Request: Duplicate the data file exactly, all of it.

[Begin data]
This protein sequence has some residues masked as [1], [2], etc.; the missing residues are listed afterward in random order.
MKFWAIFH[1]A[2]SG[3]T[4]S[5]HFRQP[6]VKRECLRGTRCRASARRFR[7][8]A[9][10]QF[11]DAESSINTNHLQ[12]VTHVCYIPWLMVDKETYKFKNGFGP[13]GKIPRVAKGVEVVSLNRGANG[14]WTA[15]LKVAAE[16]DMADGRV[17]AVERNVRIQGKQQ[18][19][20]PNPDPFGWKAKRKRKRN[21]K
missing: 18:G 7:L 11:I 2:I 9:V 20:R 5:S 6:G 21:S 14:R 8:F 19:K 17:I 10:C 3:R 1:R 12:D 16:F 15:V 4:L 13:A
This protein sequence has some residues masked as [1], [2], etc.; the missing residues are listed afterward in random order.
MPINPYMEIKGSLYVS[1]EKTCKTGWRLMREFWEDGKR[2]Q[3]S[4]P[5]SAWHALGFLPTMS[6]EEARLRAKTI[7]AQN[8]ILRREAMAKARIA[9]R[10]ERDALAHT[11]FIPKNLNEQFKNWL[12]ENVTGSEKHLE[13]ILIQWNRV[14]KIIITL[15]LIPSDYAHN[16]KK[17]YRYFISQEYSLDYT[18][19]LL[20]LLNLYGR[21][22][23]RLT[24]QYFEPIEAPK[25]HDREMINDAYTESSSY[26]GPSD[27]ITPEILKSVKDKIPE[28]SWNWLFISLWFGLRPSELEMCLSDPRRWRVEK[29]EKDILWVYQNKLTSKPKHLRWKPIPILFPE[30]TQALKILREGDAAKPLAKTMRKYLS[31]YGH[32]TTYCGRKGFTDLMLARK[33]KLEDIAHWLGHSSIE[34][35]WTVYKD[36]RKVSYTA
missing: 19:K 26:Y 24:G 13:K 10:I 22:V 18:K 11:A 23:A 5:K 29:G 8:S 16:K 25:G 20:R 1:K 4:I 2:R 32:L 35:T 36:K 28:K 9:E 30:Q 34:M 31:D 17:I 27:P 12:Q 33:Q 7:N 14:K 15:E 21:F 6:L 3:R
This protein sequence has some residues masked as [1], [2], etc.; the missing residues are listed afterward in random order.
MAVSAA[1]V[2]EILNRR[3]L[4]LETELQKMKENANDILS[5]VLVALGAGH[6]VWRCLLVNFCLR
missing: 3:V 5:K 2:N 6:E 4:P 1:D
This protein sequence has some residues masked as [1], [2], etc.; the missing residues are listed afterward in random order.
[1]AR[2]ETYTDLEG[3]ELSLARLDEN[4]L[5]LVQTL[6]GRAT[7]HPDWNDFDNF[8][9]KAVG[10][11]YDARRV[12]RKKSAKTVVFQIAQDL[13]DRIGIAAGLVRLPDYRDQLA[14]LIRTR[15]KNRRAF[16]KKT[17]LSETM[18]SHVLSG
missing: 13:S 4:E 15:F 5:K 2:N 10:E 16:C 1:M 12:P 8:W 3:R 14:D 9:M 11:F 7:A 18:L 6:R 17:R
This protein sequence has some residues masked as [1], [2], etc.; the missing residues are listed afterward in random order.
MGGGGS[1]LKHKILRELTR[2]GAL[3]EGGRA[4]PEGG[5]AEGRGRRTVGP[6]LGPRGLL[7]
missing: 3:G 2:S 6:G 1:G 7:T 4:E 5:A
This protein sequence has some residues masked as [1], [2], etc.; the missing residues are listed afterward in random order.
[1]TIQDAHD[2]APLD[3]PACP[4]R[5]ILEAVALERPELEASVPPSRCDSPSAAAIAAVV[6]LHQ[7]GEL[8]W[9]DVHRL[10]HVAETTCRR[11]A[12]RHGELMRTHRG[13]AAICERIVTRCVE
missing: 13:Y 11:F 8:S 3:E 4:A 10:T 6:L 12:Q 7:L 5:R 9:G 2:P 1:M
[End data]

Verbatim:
This protein sequence has some residues masked as [1], [2], etc.; the missing residues are listed afterward in random order.
MKFWAIFH[1]A[2]SG[3]T[4]S[5]HFRQP[6]VKRECLRGTRCRASARRFR[7][8]A[9][10]QF[11]DAESSINTNHLQ[12]VTHVCYIPWLMVDKETYKFKNGFGP[13]GKIPRVAKGVEVVSLNRGANG[14]WTA[15]LKVAAE[16]DMADGRV[17]AVERNVRIQGKQQ[18][19][20]PNPDPFGWKAKRKRKRN[21]K
missing: 18:G 7:L 11:I 2:I 9:V 20:R 5:S 6:G 21:S 14:R 8:F 19:K 17:I 10:C 3:R 1:R 12:D 16:F 15:V 4:L 13:A
This protein sequence has some residues masked as [1], [2], etc.; the missing residues are listed afterward in random order.
MPINPYMEIKGSLYVS[1]EKTCKTGWRLMREFWEDGKR[2]Q[3]S[4]P[5]SAWHALGFLPTMS[6]EEARLRAKTI[7]AQN[8]ILRREAMAKARIA[9]R[10]ERDALAHT[11]FIPKNLNEQFKNWL[12]ENVTGSEKHLE[13]ILIQWNRV[14]KIIITL[15]LIPSDYAHN[16]KK[17]YRYFISQEYSLDYT[18][19]LL[20]LLNLYGR[21][22][23]RLT[24]QYFEPIEAPK[25]HDREMINDAYTESSSY[26]GPSD[27]ITPEILKSVKDKIPE[28]SWNWLFISLWFGLRPSELEMCLSDPRRWRVEK[29]EKDILWVYQNKLTSKPKHLRWKPIPILFPE[30]TQALKILREGDAAKPLAKTMRKYLS[31]YGH[32]TTYCGRKGFTDLMLARK[33]KLEDIAHWLGHSSIE[34][35]WTVYKD[36]RKVSYTA
missing: 19:K 26:Y 24:G 13:K 10:I 22:V 18:K 11:A 23:A 5:K 29:G 8:S 16:K 25:G 20:R 1:K 4:I 2:R 32:L 35:T 36:K 28:K 9:E 30:Q 34:M 31:D 17:I 27:P 12:Q 33:Q 7:N 14:K 15:E 21:F 6:L 3:R
This protein sequence has some residues masked as [1], [2], etc.; the missing residues are listed afterward in random order.
MAVSAA[1]V[2]EILNRR[3]L[4]LETELQKMKENANDILS[5]VLVALGAGH[6]VWRCLLVNFCLR
missing: 3:V 5:K 2:N 6:E 4:P 1:D
This protein sequence has some residues masked as [1], [2], etc.; the missing residues are listed afterward in random order.
[1]AR[2]ETYTDLEG[3]ELSLARLDEN[4]L[5]LVQTL[6]GRAT[7]HPDWNDFDNF[8][9]KAVG[10][11]YDARRV[12]RKKSAKTVVFQIAQDL[13]DRIGIAAGLVRLPDYRDQLA[14]LIRTR[15]KNRRAF[16]KKT[17]LSETM[18]SHVLSG
missing: 13:S 4:E 15:F 5:K 2:N 10:E 16:C 1:M 12:P 8:W 3:R 14:D 9:M 11:F 7:A 18:L 6:R 17:R
This protein sequence has some residues masked as [1], [2], etc.; the missing residues are listed afterward in random order.
MGGGGS[1]LKHKILRELTR[2]GAL[3]EGGRA[4]PEGG[5]AEGRGRRTVGP[6]LGPRGLL[7]
missing: 3:G 2:S 6:G 1:G 7:T 4:E 5:A
This protein sequence has some residues masked as [1], [2], etc.; the missing residues are listed afterward in random order.
[1]TIQDAHD[2]APLD[3]PACP[4]R[5]ILEAVALERPELEASVPPSRCDSPSAAAIAAVV[6]LHQ[7]GEL[8]W[9]DVHRL[10]HVAETTCRR[11]A[12]RHGELMRTHRG[13]AAICERIVTRCVE
missing: 13:Y 11:F 8:S 3:E 4:A 10:T 6:L 12:Q 7:L 5:R 9:G 2:P 1:M